We study molecular mechanisms of the interaction and cross-talk between pathogenic bacteria and human target cells. Pathogenic bacteria use intricate strategies to exploit the host environment, such as induction of signal transduction pathways upon attachment to host epithelial cells, extensive antigenic variation of surface components, and interaction with regulators of complement activation.

Our research focuses on bacterial pathogenesis and modulation of host cell responses by Neisseria meningitidis, Neisseria gonorrhoeae, Helicobacter pylori and Streptococcus pyogenes. How do bacteria manipulate the host defence mechanisms to survive within the host and cause disease? Understanding bacterial pathogenesis is important and will open up alternative ways to prevent, treat and cure severe infections.

The first step in the process of establishing mucosal infection is adherence of the bacteria to target cells. These processes must involve complex interactions between adhesins and corresponding receptors in each membrane. Initially the bacteria must communicate with the host, and then exploit existing signal transduction networks to intimately attach and enter into the target cell. Bacterial modulation of host cells during long-term infections can lead cell damages and cancer.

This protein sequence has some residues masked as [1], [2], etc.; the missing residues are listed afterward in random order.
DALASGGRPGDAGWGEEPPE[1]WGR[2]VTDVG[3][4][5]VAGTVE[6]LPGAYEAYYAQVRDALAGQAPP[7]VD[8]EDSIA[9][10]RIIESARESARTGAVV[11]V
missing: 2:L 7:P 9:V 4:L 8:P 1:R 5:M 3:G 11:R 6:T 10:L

The main goal is to better understand bacterial adherence, cell signalling, invasion, and immunity. We aim to dissect critical steps of bacteria-host cell interactions, and thereby contribute to development of novel appropriate therapies and vaccines against bacterial diseases.


Infection, microbiology, Helicobacter, Neisseria, immunity


Selected recent publications

  1. Sigurlásdóttir, S., Engman, J., Eriksson, OS., Saroj, SD., Zguna, N., Lloris-Garcerá, P., Ilag, LL., Jonsson, A-B. (2017) Host cell-derived lactate functions as an effector molecule in Neisseria meningitidis microcolony dispersal. PLOS Pathogens. 2017 Apr 6;13(4):e1006251. 

  2. Saroj, SD., Holmer, L., Berengueras, JM., Jonsson, A-B. (2017) Inhibitory role of acyl homoserine lactones in hemolytic activity and viability of Streptococcus pyogenes M6 S165. Scientific Reports 2017 Mar 17;7:44902.

  3. Saroj, S. D., Maudsdotter, L., Tavares, R., and Jonsson, A-B. (2016) Lactobacilli interfere with Streptococcus pyogenes hemolytic activity and adherence to host epithelial cells. Front Microbiol. 7:1176de Klerk, N.,
  4. Maudsdotter, L., Gebreegziabher, H., Saroj , S. D., Eriksson, B., Eriksson, O. S., Roos, S., Lindén, S., Sjölinder, H., and Jonsson, A-B. (2016) Lactobacilli reduce Helicobacter pylori attachment to host gastric epithelial cells by inhibiting adhesion gene expression. Infect Immun. 84.1526-1535.5.
  5. Engman, J., Negrea, A., Sigurlásdóttir, S., Geörg, M., Eriksson, J., Eriksson, O. S., Kuwae, A., Sjölinder, H., and Jonsson, A-B. (2016) Neisseria meningitidis polynucleotide phosphorylase affects aggregation, adhesion and virulence. Infect Immun. 84:1501-1513.